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Alias Grace, similar to Margaret Atwood’s other recent adaptation, The Handmaiden’s Tale, is a show more so about subtle performances than grand drama. So prepare for the adjustment.
Creator: Sarah Polley
Sometime around the year 1844, Grace (Sarah Gadon) took part in a murder. Said murder, which should have gotten her sentenced to death, due to her young age led to a life in prison. However, 15 years later, 1859, it seems many want to push for Grace’s release. Of which, multiple things have been tried. Many doctors have been called and all because Grace claims to remember nothing, often people are left perplexed.
After all, Grace seems like a nice enough girl. She doesn’t seem like a murderer to no one she encounters, but it seems may crack this egg. For while the people in the past tried to examine Grace by religious methods or medical ways, Dr. Simon Jordan (Edward Holcroft) decides to use psychology. And with the more we hear Grace talk about temptations before the day which changed her life, the more we are led to question if this Irish lass who immigrated to Canada may be as sweet and innocent as she seems. If not, whether she had more to do with the murders than she lets on.
The difference between ignorant and stupid is that ignorant can learn.
There is this movie Cry_Wolf and though it’s not rated too highly, anywhere, there is this one golden moment. It comes towards the end when you gradually see a character’s expression change, and your shock grows with it. Relating that to Alias Grace, the way Gadon expresses herself facially constantly pulls you back and forth between wanting to believe she perhaps isn’t as bad as she seems, to believing she is a well put together psychopath.
This is the ability of Gadon’s charm as she sometimes leads you to believe you are in on the joke when really, she is probably playing you just like everyone else.
Trying to Figure Grace Out
Leading you to go through each sentence as if you were a pensive and meticulous English teacher. For, even though she was likely joking, hearing her talk about pushing her siblings off of a ship, so that there would be less mouths to feed is both alarming and yet understandable – for the times. Then, with her nearly killing her abusive and drunk of a father, again, you can understand why she would do that. Especially since it seems he tried to molest her.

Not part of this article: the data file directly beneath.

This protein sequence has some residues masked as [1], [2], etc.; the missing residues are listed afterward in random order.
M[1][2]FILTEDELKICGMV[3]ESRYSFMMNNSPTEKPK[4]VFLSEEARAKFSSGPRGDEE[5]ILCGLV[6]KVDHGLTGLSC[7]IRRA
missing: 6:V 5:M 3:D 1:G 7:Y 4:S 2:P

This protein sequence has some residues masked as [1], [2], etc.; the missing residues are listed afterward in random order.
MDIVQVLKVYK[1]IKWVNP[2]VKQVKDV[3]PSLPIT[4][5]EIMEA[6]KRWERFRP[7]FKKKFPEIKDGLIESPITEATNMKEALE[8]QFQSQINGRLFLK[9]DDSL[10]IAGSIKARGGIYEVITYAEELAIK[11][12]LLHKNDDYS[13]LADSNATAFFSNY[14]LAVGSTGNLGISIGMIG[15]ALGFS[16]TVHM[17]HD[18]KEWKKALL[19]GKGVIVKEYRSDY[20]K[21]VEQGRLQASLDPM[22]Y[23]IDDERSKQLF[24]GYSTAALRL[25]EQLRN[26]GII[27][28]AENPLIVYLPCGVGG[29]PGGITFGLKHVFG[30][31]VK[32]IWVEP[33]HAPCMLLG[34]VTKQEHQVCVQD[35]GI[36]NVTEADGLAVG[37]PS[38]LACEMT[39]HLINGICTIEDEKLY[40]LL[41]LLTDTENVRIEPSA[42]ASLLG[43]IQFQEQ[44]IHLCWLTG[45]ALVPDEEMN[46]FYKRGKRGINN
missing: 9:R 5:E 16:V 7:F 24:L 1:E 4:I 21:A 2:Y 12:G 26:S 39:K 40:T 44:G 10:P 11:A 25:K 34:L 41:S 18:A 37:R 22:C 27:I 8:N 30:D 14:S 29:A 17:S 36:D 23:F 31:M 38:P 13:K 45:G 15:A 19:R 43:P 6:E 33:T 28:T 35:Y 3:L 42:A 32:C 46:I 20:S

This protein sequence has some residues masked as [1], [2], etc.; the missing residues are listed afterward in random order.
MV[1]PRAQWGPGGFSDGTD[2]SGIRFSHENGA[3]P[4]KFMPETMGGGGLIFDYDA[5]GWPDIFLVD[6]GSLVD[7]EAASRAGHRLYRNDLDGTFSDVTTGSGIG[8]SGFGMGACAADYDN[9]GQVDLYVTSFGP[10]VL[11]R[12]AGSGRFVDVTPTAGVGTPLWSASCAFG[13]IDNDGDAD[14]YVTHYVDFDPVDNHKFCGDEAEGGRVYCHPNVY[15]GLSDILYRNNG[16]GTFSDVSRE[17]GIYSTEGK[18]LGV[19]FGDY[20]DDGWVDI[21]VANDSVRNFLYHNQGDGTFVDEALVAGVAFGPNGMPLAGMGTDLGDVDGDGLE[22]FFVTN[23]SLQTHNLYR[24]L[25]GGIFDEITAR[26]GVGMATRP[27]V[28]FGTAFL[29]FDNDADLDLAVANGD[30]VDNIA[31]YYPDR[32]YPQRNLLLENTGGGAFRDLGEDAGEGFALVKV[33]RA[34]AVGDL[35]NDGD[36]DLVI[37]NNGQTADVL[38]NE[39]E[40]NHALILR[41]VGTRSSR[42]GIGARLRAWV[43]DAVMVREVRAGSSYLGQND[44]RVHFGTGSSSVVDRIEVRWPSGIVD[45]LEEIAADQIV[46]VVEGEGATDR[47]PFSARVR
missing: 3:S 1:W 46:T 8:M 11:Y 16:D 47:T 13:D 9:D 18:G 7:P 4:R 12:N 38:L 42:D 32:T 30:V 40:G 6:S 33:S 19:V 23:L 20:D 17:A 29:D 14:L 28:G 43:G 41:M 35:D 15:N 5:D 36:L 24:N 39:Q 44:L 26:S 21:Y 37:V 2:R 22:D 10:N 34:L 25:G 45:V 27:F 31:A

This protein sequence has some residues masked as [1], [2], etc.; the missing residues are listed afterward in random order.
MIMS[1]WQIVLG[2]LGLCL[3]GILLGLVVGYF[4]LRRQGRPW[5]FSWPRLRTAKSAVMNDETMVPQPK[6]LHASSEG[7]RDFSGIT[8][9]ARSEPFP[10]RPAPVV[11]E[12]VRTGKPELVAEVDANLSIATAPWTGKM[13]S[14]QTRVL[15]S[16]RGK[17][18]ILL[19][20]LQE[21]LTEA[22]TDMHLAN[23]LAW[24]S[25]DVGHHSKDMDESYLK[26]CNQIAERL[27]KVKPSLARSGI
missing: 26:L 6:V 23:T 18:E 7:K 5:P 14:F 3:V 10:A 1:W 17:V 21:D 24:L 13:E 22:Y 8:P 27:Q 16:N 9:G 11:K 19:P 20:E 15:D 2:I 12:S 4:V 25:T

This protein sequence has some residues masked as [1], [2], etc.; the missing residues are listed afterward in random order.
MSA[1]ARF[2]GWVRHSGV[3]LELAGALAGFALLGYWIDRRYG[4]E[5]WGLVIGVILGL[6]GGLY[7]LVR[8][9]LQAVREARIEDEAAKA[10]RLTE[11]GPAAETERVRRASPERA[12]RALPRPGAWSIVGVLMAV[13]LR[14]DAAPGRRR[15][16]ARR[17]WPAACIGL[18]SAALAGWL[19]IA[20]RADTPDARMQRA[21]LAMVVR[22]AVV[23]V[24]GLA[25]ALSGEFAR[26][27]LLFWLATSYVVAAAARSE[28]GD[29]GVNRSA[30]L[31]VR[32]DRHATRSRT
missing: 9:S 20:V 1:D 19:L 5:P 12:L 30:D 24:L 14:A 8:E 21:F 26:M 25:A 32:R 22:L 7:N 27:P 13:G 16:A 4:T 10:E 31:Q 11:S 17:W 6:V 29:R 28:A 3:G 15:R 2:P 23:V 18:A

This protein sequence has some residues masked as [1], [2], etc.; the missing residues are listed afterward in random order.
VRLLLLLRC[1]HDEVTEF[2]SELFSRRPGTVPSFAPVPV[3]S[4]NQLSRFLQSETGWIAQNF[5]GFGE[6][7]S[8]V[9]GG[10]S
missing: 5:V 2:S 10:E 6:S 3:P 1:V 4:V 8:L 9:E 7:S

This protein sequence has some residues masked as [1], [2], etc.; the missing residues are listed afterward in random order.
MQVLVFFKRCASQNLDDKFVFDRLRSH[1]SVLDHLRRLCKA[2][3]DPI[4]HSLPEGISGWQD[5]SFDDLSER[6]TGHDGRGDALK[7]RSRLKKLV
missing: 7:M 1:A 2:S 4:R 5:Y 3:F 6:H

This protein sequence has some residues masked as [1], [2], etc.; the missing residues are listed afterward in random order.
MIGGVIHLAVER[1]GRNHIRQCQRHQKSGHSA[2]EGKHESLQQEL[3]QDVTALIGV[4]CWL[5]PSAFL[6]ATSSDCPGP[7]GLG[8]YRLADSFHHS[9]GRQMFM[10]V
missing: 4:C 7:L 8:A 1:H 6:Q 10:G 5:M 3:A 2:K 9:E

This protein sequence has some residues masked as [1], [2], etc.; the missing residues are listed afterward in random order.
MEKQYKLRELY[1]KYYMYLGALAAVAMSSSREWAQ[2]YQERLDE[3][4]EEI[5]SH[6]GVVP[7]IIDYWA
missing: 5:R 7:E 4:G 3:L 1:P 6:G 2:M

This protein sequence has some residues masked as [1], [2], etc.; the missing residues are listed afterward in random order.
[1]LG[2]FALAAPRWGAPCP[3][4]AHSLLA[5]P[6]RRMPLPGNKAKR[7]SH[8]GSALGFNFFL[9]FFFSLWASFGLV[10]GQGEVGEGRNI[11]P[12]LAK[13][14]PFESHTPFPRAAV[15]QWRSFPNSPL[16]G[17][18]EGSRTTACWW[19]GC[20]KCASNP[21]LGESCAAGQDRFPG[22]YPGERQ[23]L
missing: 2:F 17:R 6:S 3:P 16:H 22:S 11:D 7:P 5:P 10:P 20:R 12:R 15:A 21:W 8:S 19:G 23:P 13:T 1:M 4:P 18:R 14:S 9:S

Leading you to believe, maybe Grace was well justified in whatever she did to the woman we repeatedly see get tossed down some stairs. Also, Alias Grace, in general, really pushes the idea that Margaret Atwood is perhaps one of the best writers for women around. For between this and The Handmaid’s Tale, I can’t imagine any actress hearing her work is being adapted and not being ready to do whatever it took to win the role.
Grace’s Interactions with Dr. Jordan
In Grace’s interactions with Dr. Jordan, there is a bit of a stutter. Between them, it seems to be a mental battle. One in which it seems she wants to scare him off, maybe have him think the worse of her, yet at the same time, she doesn’t want to push him so far away. To have someone listen seems like a luxury yet she has experienced the trauma of a psych ward, so she doesn’t want to reveal too much. Something that, as we watch, it is hard to understand if she is playing a game or after 15 years of thinking and perhaps talking to herself, she is relishing in having a sounding board.
And with that in mind, it almost feels like we are within Dr. Jordan’s shoes. We are the ones tasked with judging this woman. One who just seems ill built for the times, yet very capable and willing to cause unease. After all, with all she has been through, be it physically, mentally, emotionally, and just being plain talked about, what has she to lose or fear anymore? She is infamous.
Mary (Rebecca Liddiard)
You know that one character in many shows that their bubbliness just seems infectious. Like they are the type of person you wish was your friend in middle school, high school, or right now? That’s Mary. She is someone who, before the murders, was Grace’s friend and knowing she is dead causes such a pain. Especially as the fear grows that maybe Grace had something to do with it.
On The Fence
While you Are Given Quality Performances, There Isn’t Anything Necessarily Like a Hook
While Sarah Gordon is certainly one to watch out for, as noted in the Indignation review, there isn’t really a true hook. There isn’t that much of a compelling setup to question how involved Grace was in the murders. Nor, as interesting as Grace is, do I feel this is the type of show which will live on even after it ended. To really be something someone uses as an example for one thing or another.
To me, what Alias Grace has is quality without the fixings. There is nothing but straight performances here and if you are the type who needs a little shock, a compelling villain, or something of that nature, this isn’t for you. This very much is a character study type of show and I‘d imagine, if Gadon is incapable of hooking you with her subtlety and mind/word games, you’ll find this to be a period drama which didn’t even have the kindness to give you some nice classical music to fall asleep to.
Overall: Positive (Watch This)
Despite the noted worry that this could be seen as boring for some, I think that will only hold true for those who are well adjusted to the drama of the average network TV show. For those who don’t necessarily require bells, whistles, and over the top villains, who perhaps enjoy an actor working their face without being theatrical, this is for you. And considering Anna Paquin is in it, oh we have so much to look forward to.